When I was ten years old, I produced hundreds of handwritten pages constituting a first draft of my Epic Novel, only to find that I’d written my characters into a corner from which I couldn’t extricate them. With the disgusted optimism of a ten-year-old, I chucked the whole thing into the wastebasket and never looked back.
It’s somewhat surprising to me that, given my childhood ambitions, my first book wasn’t the Great American Novel, but rather genre-bending nonfiction. It’s called The Muslim Next Door: the Qur’an, the Media, and that Veil Thing, and I’m proud to say it’s a Bronze Medal Winner of the 2009 Independent Publishers Awards. I can’t help but reflect, however, that it is as much a result of my childhood as that aborted 5th grade epic novel would have been.
I grew up in Southern California, a South-Asian American Muslim girl. Though Muslims have lived in the United States for years, their communities have been small, and I was often the only Muslim my acquaintances had ever known. Remember the Star Trek concept of “first contact”? Tread carefully and cautiously when approaching an alien species for the first time? Well, that was me, the first Muslim (read, “alien”) contact for many of my peers and teachers.
Consequently, I grew up routinely answering questions on Islam. Why couldn’t I eat the pepperoni pizza at the birthday party? How could I go without food or water during Ramadan? (What was Ramadan, anyway?) And what did I mean that I couldn’t go to the prom because of my religion?
When I left home to live in the freshman dormitory at Stanford University, I found myself newly engaged in interfaith discussions, because suddenly my private life, like that of everyone else in the dorm, came under close scrutiny. I found myself answering a plethora of questions: why couldn’t I date? Drink alcohol? Dance? (Actually, my not dancing stemmed more from a fear of public humiliation than from religious restrictions.)
Sumbul in her courtyard: A blend of East and West - Moroccan tiles and a Stanford sweatshirt.
By the time I began working as a corporate lawyer in the 1990s, Islam had become increasingly prevalent in the news. But the media coverage of Islam was crisis-driven and political; instead, my acquaintances wanted to know what Muslims believed and practiced. So I continued to receive questions about my religion, and – for the first time – I also began receiving requests for book recommendations.
Unfortunately, I couldn’t recommend any books on Islam. The only books populating bookstore shelves were dry, abstract textbook-type books or the occasional volume of Sufi poetry. There was nothing for it; I decided to write a primer on Islam myself.
If I’d written it then, my book would have been based on my cultural, “family” Islam, the Islam I grew up practicing. But I didn’t write it then. Instead, I left my job and earned a graduate degree in Islamic law from the University of London. I could then write a book that grew not only from inside Islam, but that was also based on an academic understanding of Islam. I could write a book that clearly discussed my personal views, but as one part of the entire spectrum of diverse beliefs that reside under the heading of “Islam.”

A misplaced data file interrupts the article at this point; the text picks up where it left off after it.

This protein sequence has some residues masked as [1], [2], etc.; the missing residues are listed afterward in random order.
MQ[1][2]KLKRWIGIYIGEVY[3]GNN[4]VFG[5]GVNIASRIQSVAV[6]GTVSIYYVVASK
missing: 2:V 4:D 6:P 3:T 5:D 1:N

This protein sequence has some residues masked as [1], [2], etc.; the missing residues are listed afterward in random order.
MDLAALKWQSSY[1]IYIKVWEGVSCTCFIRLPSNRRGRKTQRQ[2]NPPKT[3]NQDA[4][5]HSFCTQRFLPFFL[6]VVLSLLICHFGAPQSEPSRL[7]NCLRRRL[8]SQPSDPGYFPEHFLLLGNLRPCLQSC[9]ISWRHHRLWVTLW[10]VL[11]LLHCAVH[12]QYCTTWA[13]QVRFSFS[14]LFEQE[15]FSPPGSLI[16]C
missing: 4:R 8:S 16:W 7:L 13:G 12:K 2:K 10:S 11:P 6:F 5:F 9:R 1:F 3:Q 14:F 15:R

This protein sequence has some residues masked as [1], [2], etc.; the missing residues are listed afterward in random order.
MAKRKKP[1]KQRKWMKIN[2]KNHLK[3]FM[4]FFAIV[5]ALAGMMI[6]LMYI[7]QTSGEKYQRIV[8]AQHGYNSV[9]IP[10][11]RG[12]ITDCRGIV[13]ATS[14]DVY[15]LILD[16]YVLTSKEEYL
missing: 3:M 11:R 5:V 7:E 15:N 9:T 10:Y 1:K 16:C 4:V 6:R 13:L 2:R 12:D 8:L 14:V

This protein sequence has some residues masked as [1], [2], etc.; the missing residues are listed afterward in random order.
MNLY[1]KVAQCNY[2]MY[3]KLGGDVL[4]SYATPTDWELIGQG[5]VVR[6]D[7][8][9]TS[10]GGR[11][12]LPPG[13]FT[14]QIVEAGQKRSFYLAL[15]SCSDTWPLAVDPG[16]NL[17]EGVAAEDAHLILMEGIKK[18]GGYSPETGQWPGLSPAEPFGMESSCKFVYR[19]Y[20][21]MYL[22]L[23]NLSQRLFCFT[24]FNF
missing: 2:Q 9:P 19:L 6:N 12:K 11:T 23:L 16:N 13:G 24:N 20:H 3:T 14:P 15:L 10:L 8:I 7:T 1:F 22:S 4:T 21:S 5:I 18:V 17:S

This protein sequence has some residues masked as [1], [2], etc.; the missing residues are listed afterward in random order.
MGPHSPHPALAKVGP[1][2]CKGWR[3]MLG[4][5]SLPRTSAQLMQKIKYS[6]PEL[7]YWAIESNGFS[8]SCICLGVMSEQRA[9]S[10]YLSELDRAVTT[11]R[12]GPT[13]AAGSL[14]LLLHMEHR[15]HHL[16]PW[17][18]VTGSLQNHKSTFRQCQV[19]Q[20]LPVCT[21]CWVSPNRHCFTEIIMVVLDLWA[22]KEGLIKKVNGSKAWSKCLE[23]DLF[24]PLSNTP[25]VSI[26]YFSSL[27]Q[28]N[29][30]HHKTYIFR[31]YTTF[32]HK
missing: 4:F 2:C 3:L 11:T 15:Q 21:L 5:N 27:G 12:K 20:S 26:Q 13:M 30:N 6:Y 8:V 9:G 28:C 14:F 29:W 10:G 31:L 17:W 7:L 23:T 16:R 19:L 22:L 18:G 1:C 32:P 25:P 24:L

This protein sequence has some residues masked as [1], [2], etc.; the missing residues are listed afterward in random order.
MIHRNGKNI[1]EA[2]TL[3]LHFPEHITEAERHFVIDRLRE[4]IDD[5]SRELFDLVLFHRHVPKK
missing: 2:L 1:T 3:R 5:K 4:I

Almost as soon as I began writing, however, I got stuck. How, I thought with the specter of writer’s block looming before me, was I to write a book on religion that readers would want to read? How was I to write an entertaining introduction to Islam that would keep my readers turning pages, but would simultaneously fly free of exaggerations, hysteria, sensationalism, and fear-mongering (the usual page-turning devices when it comes to Islam)?
I searched for the answer and suffered through a few months of false starts before I became completely sidetracked and sleep-deprived by new motherhood. Writing at night after my baby and toddler had kept me running all day was rarely efficient. (And try taking preschoolers to the graduate library to do research!)I did progress, but soon hit another snag: the tragedy of 9/11 changed the world and changed the perspective of my potential readership. I threw out nearly all I had written and began again.
My son at an age at which he was uninterested in research.
In other words, the time lapse from when I first conceived my book to the time it hit bookstores in September was embarrassingly long. But, ultimately, perhaps it was simply kismet, because this book really is a culmination of my life – of a lifetime answering questions about Islam and Muslims, understanding exactly what Western non-Muslims don’t know but want to know about Islam, and growing up Muslim and American while never really perceiving any conflict therein.
I did find the answer to my writer’s block question of how to write a page-turner on religion. The accolades I value the most come from those who tell me they couldn’t put my book down. But that’s a tale for my next blog on Wednesday!